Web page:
Title of the document
Prints for Ukraine
All profit from donation went to humanitarian aid for Ukraine: Help UA from BE. This scouting non-profit organisation collects and purchases humanitarian and medical aid, and delivers it directly to Ukraine.
Title of the document
2020 - ongoing
Ligia Poplawska’s portrait of a blind man is striking. I’ve seen this type of photograph before - famous examples preceed it - but this image is distinctive and comes to life in her series Fading Senses. Looking at someone who cannot see himself, makes us acutely aware of our alterity. We can never contain the reality of someone else: part of the other is always out of reach. This portrait will never be seen by its model, photography’s ability to construct and maintain a self-image is obstructed here. Poplawska extends alterity and identity crisis to global problems: we humans have to look long and hard in the mirror. The rapid decline of biodiversity is a fact and there is little doubt that our way of life is to blame. We share a parallel presence but are blind to what surrounds us. We seem unable to empathise with other lifeforms, other ways of thinking. These are still treated as natural resources to be exploited, which hinders meaningful interactions and coexistence. The solastalgic realisation that we degrade nature and are co-responsible for its decline, permeates Poplawska’s photographs. An image of a finger touching a flame suggests numbness and paralysis. The interior of a stately hall with a forest of marble-clad columns shows what remains once everything is transformed into material and status. Yet Fading Senses is more than a pessimistic lamentation, Ligia Poplawska invites us to abandon our delusional anthropocentrism to cultivate a truly sensitive outlook instead.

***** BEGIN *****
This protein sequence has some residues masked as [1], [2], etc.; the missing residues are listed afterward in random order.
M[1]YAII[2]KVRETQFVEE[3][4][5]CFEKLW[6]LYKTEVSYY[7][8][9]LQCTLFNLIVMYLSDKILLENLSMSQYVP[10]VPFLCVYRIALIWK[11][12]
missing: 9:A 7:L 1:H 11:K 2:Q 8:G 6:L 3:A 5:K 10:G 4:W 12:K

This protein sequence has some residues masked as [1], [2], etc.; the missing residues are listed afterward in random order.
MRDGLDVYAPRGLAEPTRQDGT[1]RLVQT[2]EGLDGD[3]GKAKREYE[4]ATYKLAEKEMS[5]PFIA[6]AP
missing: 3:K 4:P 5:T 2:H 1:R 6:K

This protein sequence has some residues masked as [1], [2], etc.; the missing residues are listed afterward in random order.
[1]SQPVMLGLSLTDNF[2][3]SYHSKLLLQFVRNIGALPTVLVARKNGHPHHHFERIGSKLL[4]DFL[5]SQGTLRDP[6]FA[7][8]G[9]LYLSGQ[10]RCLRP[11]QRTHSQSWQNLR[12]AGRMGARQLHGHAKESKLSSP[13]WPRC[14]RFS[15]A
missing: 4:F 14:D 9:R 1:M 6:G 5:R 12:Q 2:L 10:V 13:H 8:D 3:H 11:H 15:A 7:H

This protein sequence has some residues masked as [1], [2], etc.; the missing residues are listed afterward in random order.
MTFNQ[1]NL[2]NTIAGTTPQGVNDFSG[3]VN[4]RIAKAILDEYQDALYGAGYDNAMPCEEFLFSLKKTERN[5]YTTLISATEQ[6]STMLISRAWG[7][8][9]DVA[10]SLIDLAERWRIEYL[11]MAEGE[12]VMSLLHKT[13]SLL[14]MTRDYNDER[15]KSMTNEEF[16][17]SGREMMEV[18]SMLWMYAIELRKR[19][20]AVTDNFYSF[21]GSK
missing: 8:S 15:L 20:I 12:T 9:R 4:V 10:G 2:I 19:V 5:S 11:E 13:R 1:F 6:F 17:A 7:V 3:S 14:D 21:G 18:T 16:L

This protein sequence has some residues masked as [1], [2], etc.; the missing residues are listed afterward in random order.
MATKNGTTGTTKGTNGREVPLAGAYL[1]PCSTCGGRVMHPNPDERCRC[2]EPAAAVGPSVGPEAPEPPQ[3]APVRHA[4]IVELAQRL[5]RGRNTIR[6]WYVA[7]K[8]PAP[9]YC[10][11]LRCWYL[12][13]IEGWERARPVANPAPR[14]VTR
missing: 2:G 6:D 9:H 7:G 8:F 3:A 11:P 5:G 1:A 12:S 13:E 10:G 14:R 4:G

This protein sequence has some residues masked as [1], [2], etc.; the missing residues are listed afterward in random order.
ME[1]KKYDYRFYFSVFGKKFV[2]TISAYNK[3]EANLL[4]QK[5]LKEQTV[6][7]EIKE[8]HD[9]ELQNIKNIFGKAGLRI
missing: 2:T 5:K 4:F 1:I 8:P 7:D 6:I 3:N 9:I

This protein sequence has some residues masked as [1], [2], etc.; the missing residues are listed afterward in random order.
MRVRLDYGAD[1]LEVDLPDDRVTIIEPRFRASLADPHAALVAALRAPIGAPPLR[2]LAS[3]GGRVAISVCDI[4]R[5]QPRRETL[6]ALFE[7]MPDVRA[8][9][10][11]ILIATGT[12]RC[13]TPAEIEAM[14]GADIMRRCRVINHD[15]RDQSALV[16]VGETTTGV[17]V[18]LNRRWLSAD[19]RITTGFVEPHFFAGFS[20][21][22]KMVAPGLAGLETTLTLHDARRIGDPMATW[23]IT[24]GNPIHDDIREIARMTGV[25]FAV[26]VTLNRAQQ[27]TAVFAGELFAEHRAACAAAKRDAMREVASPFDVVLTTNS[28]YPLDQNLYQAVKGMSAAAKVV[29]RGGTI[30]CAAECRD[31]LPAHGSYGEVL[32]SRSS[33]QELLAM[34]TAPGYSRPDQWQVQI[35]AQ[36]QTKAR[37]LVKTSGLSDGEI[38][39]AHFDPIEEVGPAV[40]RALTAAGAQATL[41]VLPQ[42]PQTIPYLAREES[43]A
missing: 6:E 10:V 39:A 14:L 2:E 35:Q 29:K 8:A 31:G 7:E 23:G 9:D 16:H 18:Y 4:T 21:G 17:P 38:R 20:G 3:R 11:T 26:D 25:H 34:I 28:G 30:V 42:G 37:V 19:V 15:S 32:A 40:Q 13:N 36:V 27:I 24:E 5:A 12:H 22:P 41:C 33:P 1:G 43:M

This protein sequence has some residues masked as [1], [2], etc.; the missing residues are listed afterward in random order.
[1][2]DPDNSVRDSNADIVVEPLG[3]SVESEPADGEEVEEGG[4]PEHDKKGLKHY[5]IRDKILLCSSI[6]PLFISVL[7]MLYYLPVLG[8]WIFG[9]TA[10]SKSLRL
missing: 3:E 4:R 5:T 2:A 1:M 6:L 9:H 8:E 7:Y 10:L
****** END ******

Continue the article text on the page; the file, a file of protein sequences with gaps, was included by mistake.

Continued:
Text: Geert Goiris
Self-published booklet containing thinking process and research behind ‘Fading Senses’.
In ‘Silent Signals’ I reflect on uncertainty. It is a story where the elements marked by the brokenness of the Anthropocene fuse with fantasy and the ambiguities of the viewers memory. I treat photographic experience as an encounter of temporary stabilisation which provokes senses through synesthesia.